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In 1922, the Canadian physiologists Fred Banting and Charles Best announced to the world that they had discovered Insulin and successfully used it to treat diabetes in a human patient. Until then, depending on the type of diabetes the person was suffering with, the patient would experience different serious symptoms. Ultimately, without treatment, a severe lack of insulin would lead to brain dysfunction, coma and death.
Diabetes mellitus had been known since ancient times. Egyptian writings from as early as 1500BC described a wasting disease in which the sufferer produced sweet-tasting urine. From the 1850's onwards, autopsies of people who had died from diabetes suggested that the problem was caused when the pancreas did not function properly. Many physicians speculated that specialised cells, called the islets of Langerhans, produced a chemical that allowed the body to regulate its blood sugar level. Diabetes was caused when this chemical was not produced.
Banting and Best worked in the University of Toronto. They removed the pancreas from dogs which then developed diabetes. Their experiments may seem cruel today but without them, insulin would never have been found as the treatment for diabetes.
New methods of testing blood sugar levels allowed Banting and Best to accurately determine the effects of their treatments. They struggled to purify the chemical hormone produced by the pancreas and extracted many compounds from the islets of Langerhans. These were injected into the diabetic dogs to try and find the hormone that would reverse their diabetes.
Fred Banting (right) and Charles Best (left) with one of their diabetic dogs
An early advert for insulin from 1928
Initially the injections were very impure and often had fatal side-effects. A team of researchers were recruited and eventually they were able to make an extract from the islets of Langerhans that was pure enough to try on a human patient. In May 1922, fourteen-year-old Leonard Thompson was successfully treated in Toronto Hospital with the extract that they called insulin. In 1928, Oskar Wintersteiner proved that insulin was a protein.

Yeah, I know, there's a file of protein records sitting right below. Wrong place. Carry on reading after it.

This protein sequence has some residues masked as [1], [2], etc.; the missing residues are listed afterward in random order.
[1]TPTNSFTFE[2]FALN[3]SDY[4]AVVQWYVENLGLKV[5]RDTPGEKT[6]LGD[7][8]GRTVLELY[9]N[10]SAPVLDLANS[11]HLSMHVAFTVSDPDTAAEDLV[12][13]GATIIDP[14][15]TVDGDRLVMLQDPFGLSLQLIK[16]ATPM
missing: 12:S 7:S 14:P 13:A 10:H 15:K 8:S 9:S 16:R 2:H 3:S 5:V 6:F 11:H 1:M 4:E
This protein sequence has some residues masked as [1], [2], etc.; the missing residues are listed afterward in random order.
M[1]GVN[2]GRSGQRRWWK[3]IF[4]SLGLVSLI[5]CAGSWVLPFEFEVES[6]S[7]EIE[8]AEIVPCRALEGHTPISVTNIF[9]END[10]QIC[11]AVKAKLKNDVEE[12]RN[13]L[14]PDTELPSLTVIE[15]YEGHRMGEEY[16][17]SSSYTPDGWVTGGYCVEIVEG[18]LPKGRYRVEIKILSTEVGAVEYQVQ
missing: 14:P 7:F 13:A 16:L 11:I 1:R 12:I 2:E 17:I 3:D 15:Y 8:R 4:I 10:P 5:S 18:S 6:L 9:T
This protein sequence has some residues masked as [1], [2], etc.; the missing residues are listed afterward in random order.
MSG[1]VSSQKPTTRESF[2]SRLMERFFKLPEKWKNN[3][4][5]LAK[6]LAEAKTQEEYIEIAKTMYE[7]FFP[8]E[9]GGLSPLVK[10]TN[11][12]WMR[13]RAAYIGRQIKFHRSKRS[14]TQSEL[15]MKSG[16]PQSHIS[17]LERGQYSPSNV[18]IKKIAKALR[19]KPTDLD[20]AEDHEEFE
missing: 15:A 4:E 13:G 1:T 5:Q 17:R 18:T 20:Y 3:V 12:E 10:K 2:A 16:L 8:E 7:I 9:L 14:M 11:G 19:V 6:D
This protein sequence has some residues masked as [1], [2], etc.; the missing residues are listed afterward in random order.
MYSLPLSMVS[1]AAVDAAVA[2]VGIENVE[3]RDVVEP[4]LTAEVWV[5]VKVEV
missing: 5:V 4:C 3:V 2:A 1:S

We now know that insulin allows the cells of the body to take in sugar from a digested meal. The liver is especially important in the process of regulating the body's blood sugar level. Insulin enables the liver to take in sugar (glucose) after a meal and store it as glycogen. This is used later to return glucose to the blood when blood sugar levels begin to fall.
You can find out more about insulin in Hormones and their effects.
News of Banting and Best's success spread quickly and soon their laboratory was unable to meet the demand for the new wonder drug.
Commercial preparation of insulin began by extracting it from the pancreas of slaughtered cows and pigs. Early insulins were injected three or four times a day, just before each meal. More long-acting insulins were developed so that the need to inject so often was reduced.
In 1955 the Nobel Prize-winner Frederick Sanger found the amino acid sequence of human insulin. This allowed a human insulin gene to be made which was then used to genetically engineer bacteria that could produce large amounts of highly pure human insulin. This is now the main type of insulin available, both short and long-acting versions are used. In 2016 there were 3.6 million people in the UK with diabetes. 10% of these have Type 1 diabetes where the body produces little or no insulin; Type 2 diabetes is much more common; in this type of diabetes the body does not produce enough insulin or body cells do not respond to the insulin produced.
You can learn more about what causes diabetes in our Diabetes topic.
An old syringe and modern pen device for injecting insulin
Today a regular supply of insulin can be delivered throughout the day using a pump